Execution beyond the physical traits

Emerson’s upside is enticing, but the Mississippi State CB isn’t a raw project. There’s a lot that’s already there, and that’s even more exciting. Most impressive is Emerson’s awareness and processing ability. He can communicate pre-snap and adapt based on motions. He has excellent awareness in zone, keeps his head on a swivel, and is able to recognize routes sneaking underneath.

Going further, Emerson anticipates and reacts quickly to breaks. He reads keys from receivers well, but also has the patience to wait until the moment they stem before making his move. With his fluidity, Emerson actively leverages his hips based on what kind of route he anticipates from his WR. He uses his fast feet and hips to keep plays ahead of him at all times and can quickly attack once plays take shape. He’s also good at using physicality at route stems to disrupt receivers and regain leverage.

Emerson has potential in press-man coverage as well. He has fast feet off the snap and is often patient enough to wait before extending. When it’s time, however, Emerson’s aggressive. He shoots his hands and targets the shoulder to disrupt receivers. At stems, he doesn’t panic. He has quick, methodical feet and can match receivers fairly well. At the catch point, Emerson is very competitive. His length and ball-tracking ability serve him well. He actively extends and attacks the ball in the air, always fighting until the end of the rep.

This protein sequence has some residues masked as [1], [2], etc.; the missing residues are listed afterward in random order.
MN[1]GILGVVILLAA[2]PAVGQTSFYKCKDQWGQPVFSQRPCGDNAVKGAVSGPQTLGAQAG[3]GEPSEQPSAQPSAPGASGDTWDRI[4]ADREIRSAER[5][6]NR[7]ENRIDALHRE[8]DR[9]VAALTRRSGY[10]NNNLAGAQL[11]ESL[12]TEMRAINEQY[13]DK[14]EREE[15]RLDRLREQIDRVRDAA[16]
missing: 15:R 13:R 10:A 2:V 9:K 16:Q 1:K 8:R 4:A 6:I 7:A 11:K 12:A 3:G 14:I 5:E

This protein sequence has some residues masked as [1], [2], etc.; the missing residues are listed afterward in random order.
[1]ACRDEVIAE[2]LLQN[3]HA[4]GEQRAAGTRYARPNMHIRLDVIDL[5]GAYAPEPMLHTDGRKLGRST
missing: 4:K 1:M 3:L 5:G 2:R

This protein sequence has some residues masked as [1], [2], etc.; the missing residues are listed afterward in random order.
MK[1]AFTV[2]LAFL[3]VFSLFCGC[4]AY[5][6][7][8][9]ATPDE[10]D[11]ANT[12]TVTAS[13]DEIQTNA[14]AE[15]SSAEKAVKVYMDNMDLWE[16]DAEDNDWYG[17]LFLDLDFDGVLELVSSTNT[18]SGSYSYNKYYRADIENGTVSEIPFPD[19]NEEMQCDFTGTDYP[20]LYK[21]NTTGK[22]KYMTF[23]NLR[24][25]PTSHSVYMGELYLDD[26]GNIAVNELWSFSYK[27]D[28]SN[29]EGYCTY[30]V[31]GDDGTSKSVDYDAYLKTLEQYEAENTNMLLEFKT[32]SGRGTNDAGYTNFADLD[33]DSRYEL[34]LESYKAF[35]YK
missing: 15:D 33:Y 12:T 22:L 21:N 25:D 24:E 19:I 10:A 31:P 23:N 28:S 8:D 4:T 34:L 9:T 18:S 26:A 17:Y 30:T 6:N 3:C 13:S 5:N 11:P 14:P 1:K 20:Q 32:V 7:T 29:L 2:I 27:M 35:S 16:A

Run support is the cherry on top for Emerson. He has a combative mentality in that phase. He plays with great energy and hustles to the ball. He’s comfortable sifting through congestion and has shown he can establish half-man leverage against blocks on the outside. Moreover, Emerson can tackle in open space.

Areas for improvement

Being a 6’2″ cornerback, Emerson’s frame is a bit high-hipped and leggy. As a result, his transitions can afford to be a bit smoother. The Mississippi State CB has great athleticism and good fluidity for his size, but he does need some space to gather himself. He also gets caught flat-footed and can lose balance during direction changes. Furthermore, Emerson can be a little stiff cutting off stems and breaking back toward the ball.

Moving on, Emerson occasionally gets too grabby when receivers get a step on him. He sometimes aids his direction changes a bit too much with tugs and grabs. His physical style has its perks, but it could also cause him to be penalty-prone early on in his NFL career.